"The assertions in the statement of defence about my client's character are completely false."
Marshall said the lawsuit will continue and she declined to comment on how her client is feeling about the government's response.
"I do look forward to cross-examining Premier Jason Kenney who is someone who has very key information about the matter in this court proceeding," Marshall said.
None of the allegations in the statement of claim have been tested in court. A court date for the lawsuit has not been set.
With files from CTV News Edmonton's Chelan Skulski
Edmonton Top Stories
CTVNews.ca Top Stories
The majority of Canadians either support or somewhat support a new health contribution or fine applied to those who remain unvaccinated against COVID-19, according to a new survey by Nanos Research.
Truck drivers protesting against the vaccine mandate at the border have raised more than $3.7 million from donors around the world but the fundraising platform GoFundMe has temporarily stopped organizers from using the money.
The official spokesman for the Islamic Emirate of Afghanistan won’t be apologizing for the Canadian soldiers killed in Kandahar, Zabihullah Mujahid told CTV National News London Bureau Chief Paul Workman in Kabul, Afghanistan. 'They shouldn’t have come,' he said, in an exclusive interview.
Groups representing Canada's paramedics are calling for improved mental health services as staff shortages and unprecedented call volumes fuelled by the pandemic and the overdose crisis take a toll on workers.
A Connecticut man has been arrested and lost his job after video surfaced of him yelling at employees of a smoothie shop Saturday, where he claimed his son received a drink with peanut butter, causing a severe allergic reaction sending him to the hospital.
As other countries begin to withdraw embassy and diplomatic staff from Ukraine over heightened concerns of a Russian invasion, Canada is suggesting any non-essential Canadians should leave.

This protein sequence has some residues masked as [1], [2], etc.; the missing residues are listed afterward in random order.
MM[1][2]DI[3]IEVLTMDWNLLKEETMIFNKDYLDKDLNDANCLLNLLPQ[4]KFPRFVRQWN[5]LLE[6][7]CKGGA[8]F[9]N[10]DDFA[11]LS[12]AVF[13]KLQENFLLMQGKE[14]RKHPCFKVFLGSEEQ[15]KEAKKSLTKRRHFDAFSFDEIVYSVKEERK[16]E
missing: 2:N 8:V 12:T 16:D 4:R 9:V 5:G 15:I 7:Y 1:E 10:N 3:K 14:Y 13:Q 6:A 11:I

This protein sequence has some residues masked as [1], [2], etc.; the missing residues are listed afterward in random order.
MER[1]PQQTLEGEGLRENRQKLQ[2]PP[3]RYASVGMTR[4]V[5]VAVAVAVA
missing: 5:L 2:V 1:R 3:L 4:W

HQ Fine Foods is recalling certain Quality fast foods brand and Hygaard Fine Foods Ltd. brand sandwiches because of a possible Listeria contamination.
A spokesperson for the Taliban is adamant that reports circulating about widespread hunger and human rights violations against women in Afghanistan are not true and that the Taliban government is working to correct its perceived shortcomings on the international stage.
Alberta reported more than 8,500 weekend COVID-19 cases on Monday evening.
A Calgary man who admitted to murdering his former girlfriend but denied killing her daughter has been found guilty of killing the young girl.
Alberta unveiled a 10-point plan Monday to deal with unprecedented stress on the provincial EMS system.
More Saskatoon Blades games will have to be rescheduled as COVID continues to impact the Western Hockey League (WHL).
An anti-vaccine mandate protest convoy rolled through Saskatoon on Monday.
Saskatoon's Ukrainian community is closely watching the conflict brewing along the country's border with Russia.
Officials consider patient transfers to rural areas as Sask. COVID-19 hospitalizations reach highest count since October
As of Monday, 262 people with COVID-19 were in hospital, which is the highest count since Oct. 27.
Sylvester Ukabam, a former Regina doctor charged with seven counts of sexual assault against former patients, took the stand on Monday morning to kick off the third week of the trial.
A convoy of trucks protesting the federal government’s cross-border travel vaccine mandate is expected to roll through Regina on Monday evening.
Nova Scotia reported five new deaths related to COVID-19 Monday.
New Brunswick’s education and early childhood development minister is hopeful students will return to in-person learning on Monday, Jan. 31 but public health will have the final say later this week.
Prince Edward Island announced two new deaths related to COVID-19 Monday, involving two people between the ages of 60 and 79.